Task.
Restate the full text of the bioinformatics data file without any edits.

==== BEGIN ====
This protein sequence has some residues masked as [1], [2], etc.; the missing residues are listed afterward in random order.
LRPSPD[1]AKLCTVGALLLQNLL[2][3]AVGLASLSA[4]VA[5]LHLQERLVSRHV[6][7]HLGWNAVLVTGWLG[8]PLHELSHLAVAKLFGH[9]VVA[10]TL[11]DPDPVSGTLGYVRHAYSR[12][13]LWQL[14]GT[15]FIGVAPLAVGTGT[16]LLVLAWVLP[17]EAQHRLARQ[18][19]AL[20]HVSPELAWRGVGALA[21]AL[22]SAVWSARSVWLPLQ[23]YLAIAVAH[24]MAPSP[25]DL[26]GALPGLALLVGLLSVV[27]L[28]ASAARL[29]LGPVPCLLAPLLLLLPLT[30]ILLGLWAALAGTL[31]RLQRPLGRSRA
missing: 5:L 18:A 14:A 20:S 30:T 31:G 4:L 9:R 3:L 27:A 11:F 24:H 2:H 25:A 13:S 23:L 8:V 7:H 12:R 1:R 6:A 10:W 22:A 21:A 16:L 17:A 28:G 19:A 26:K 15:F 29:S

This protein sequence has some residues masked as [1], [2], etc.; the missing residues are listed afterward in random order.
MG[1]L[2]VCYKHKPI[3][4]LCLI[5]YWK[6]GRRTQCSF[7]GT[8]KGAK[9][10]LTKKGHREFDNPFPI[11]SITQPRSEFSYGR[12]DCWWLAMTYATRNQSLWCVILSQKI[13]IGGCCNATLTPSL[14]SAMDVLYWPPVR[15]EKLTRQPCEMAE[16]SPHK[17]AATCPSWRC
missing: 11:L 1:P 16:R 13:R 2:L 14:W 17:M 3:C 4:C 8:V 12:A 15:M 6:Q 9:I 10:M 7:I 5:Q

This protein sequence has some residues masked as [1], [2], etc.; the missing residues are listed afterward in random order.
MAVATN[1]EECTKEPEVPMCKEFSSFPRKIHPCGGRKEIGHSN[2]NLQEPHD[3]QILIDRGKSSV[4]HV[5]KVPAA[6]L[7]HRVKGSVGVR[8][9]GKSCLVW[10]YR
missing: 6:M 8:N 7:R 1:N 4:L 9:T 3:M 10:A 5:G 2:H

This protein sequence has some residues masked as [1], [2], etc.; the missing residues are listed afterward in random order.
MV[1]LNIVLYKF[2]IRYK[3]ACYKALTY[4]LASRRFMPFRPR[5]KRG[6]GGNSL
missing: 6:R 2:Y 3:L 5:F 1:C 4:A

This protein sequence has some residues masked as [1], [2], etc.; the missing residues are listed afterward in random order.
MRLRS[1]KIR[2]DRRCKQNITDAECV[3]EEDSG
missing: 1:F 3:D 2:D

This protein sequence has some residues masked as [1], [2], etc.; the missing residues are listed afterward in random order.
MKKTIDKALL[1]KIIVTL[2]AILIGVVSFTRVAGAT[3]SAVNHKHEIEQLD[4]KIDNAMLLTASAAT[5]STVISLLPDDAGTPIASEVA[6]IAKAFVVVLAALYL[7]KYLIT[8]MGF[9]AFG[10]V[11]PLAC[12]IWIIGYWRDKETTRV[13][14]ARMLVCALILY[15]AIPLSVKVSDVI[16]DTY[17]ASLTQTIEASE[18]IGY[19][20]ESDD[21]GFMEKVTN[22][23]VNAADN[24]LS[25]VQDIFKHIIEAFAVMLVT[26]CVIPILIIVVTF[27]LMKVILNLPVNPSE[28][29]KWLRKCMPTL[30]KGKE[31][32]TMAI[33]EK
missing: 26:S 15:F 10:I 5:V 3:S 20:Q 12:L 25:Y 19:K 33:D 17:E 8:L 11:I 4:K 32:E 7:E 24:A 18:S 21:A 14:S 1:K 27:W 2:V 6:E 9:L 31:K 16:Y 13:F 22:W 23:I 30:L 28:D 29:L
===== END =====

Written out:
This protein sequence has some residues masked as [1], [2], etc.; the missing residues are listed afterward in random order.
LRPSPD[1]AKLCTVGALLLQNLL[2][3]AVGLASLSA[4]VA[5]LHLQERLVSRHV[6][7]HLGWNAVLVTGWLG[8]PLHELSHLAVAKLFGH[9]VVA[10]TL[11]DPDPVSGTLGYVRHAYSR[12][13]LWQL[14]GT[15]FIGVAPLAVGTGT[16]LLVLAWVLP[17]EAQHRLARQ[18][19]AL[20]HVSPELAWRGVGALA[21]AL[22]SAVWSARSVWLPLQ[23]YLAIAVAH[24]MAPSP[25]DL[26]GALPGLALLVGLLSVV[27]L[28]ASAARL[29]LGPVPCLLAPLLLLLPLT[30]ILLGLWAALAGTL[31]RLQRPLGRSRA
missing: 5:L 18:A 14:A 20:S 30:T 31:G 4:L 9:R 3:L 27:A 11:F 24:H 2:H 25:A 13:S 23:L 8:V 7:H 12:R 1:R 6:A 10:W 22:A 21:A 16:L 17:A 28:G 19:A 26:K 15:F 29:S

This protein sequence has some residues masked as [1], [2], etc.; the missing residues are listed afterward in random order.
MG[1]L[2]VCYKHKPI[3][4]LCLI[5]YWK[6]GRRTQCSF[7]GT[8]KGAK[9][10]LTKKGHREFDNPFPI[11]SITQPRSEFSYGR[12]DCWWLAMTYATRNQSLWCVILSQKI[13]IGGCCNATLTPSL[14]SAMDVLYWPPVR[15]EKLTRQPCEMAE[16]SPHK[17]AATCPSWRC
missing: 11:L 1:P 16:R 13:R 2:L 14:W 17:M 3:C 4:C 8:V 12:A 15:M 6:Q 9:I 10:M 7:I 5:Q

This protein sequence has some residues masked as [1], [2], etc.; the missing residues are listed afterward in random order.
MAVATN[1]EECTKEPEVPMCKEFSSFPRKIHPCGGRKEIGHSN[2]NLQEPHD[3]QILIDRGKSSV[4]HV[5]KVPAA[6]L[7]HRVKGSVGVR[8][9]GKSCLVW[10]YR
missing: 6:M 8:N 7:R 1:N 4:L 9:T 3:M 10:A 5:G 2:H

This protein sequence has some residues masked as [1], [2], etc.; the missing residues are listed afterward in random order.
MV[1]LNIVLYKF[2]IRYK[3]ACYKALTY[4]LASRRFMPFRPR[5]KRG[6]GGNSL
missing: 6:R 2:Y 3:L 5:F 1:C 4:A

This protein sequence has some residues masked as [1], [2], etc.; the missing residues are listed afterward in random order.
MRLRS[1]KIR[2]DRRCKQNITDAECV[3]EEDSG
missing: 1:F 3:D 2:D

This protein sequence has some residues masked as [1], [2], etc.; the missing residues are listed afterward in random order.
MKKTIDKALL[1]KIIVTL[2]AILIGVVSFTRVAGAT[3]SAVNHKHEIEQLD[4]KIDNAMLLTASAAT[5]STVISLLPDDAGTPIASEVA[6]IAKAFVVVLAALYL[7]KYLIT[8]MGF[9]AFG[10]V[11]PLAC[12]IWIIGYWRDKETTRV[13][14]ARMLVCALILY[15]AIPLSVKVSDVI[16]DTY[17]ASLTQTIEASE[18]IGY[19][20]ESDD[21]GFMEKVTN[22][23]VNAADN[24]LS[25]VQDIFKHIIEAFAVMLVT[26]CVIPILIIVVTF[27]LMKVILNLPVNPSE[28][29]KWLRKCMPTL[30]KGKE[31][32]TMAI[33]EK
missing: 26:S 15:F 10:I 5:V 3:S 20:Q 12:L 25:Y 19:K 33:D 17:E 8:L 11:I 4:K 32:E 7:E 24:A 18:S 21:A 14:S 1:K 27:W 2:V 6:E 9:L 31:K 16:Y 13:F 22:W 23:I 30:L 28:D 29:L